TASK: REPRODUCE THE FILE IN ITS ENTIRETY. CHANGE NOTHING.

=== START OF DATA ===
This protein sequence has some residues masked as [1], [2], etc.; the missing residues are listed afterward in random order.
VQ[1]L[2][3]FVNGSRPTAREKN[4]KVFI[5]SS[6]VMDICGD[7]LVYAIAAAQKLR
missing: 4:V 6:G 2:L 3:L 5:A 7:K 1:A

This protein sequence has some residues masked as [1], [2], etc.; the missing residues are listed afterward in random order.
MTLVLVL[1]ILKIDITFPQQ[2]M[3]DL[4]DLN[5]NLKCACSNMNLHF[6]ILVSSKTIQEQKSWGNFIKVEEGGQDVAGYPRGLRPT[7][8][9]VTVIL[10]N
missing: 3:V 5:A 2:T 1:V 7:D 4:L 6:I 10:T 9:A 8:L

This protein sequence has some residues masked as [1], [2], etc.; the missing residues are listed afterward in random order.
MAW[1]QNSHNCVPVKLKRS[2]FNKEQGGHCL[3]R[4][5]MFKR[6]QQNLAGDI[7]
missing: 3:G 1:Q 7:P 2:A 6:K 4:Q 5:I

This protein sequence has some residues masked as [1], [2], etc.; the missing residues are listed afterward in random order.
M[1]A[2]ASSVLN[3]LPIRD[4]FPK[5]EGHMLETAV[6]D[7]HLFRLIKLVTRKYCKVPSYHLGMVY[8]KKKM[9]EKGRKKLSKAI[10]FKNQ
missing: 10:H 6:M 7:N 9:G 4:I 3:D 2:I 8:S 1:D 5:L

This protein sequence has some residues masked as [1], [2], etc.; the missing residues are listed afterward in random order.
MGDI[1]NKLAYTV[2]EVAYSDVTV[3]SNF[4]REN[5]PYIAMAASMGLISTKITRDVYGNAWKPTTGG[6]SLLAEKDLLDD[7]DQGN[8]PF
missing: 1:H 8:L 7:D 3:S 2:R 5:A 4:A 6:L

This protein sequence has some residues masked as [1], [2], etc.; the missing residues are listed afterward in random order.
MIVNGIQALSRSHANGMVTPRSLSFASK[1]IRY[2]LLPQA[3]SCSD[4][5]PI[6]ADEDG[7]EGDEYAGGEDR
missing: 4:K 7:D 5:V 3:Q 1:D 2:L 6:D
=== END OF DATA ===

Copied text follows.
This protein sequence has some residues masked as [1], [2], etc.; the missing residues are listed afterward in random order.
VQ[1]L[2][3]FVNGSRPTAREKN[4]KVFI[5]SS[6]VMDICGD[7]LVYAIAAAQKLR
missing: 4:V 6:G 2:L 3:L 5:A 7:K 1:A

This protein sequence has some residues masked as [1], [2], etc.; the missing residues are listed afterward in random order.
MTLVLVL[1]ILKIDITFPQQ[2]M[3]DL[4]DLN[5]NLKCACSNMNLHF[6]ILVSSKTIQEQKSWGNFIKVEEGGQDVAGYPRGLRPT[7][8][9]VTVIL[10]N
missing: 3:V 5:A 2:T 1:V 7:D 4:L 6:I 10:T 9:A 8:L

This protein sequence has some residues masked as [1], [2], etc.; the missing residues are listed afterward in random order.
MAW[1]QNSHNCVPVKLKRS[2]FNKEQGGHCL[3]R[4][5]MFKR[6]QQNLAGDI[7]
missing: 3:G 1:Q 7:P 2:A 6:K 4:Q 5:I

This protein sequence has some residues masked as [1], [2], etc.; the missing residues are listed afterward in random order.
M[1]A[2]ASSVLN[3]LPIRD[4]FPK[5]EGHMLETAV[6]D[7]HLFRLIKLVTRKYCKVPSYHLGMVY[8]KKKM[9]EKGRKKLSKAI[10]FKNQ
missing: 10:H 6:M 7:N 9:G 4:I 3:D 2:I 8:S 1:D 5:L

This protein sequence has some residues masked as [1], [2], etc.; the missing residues are listed afterward in random order.
MGDI[1]NKLAYTV[2]EVAYSDVTV[3]SNF[4]REN[5]PYIAMAASMGLISTKITRDVYGNAWKPTTGG[6]SLLAEKDLLDD[7]DQGN[8]PF
missing: 1:H 8:L 7:D 3:S 2:R 5:A 4:A 6:L

This protein sequence has some residues masked as [1], [2], etc.; the missing residues are listed afterward in random order.
MIVNGIQALSRSHANGMVTPRSLSFASK[1]IRY[2]LLPQA[3]SCSD[4][5]PI[6]ADEDG[7]EGDEYAGGEDR
missing: 4:K 7:D 5:V 3:Q 1:D 2:L 6:D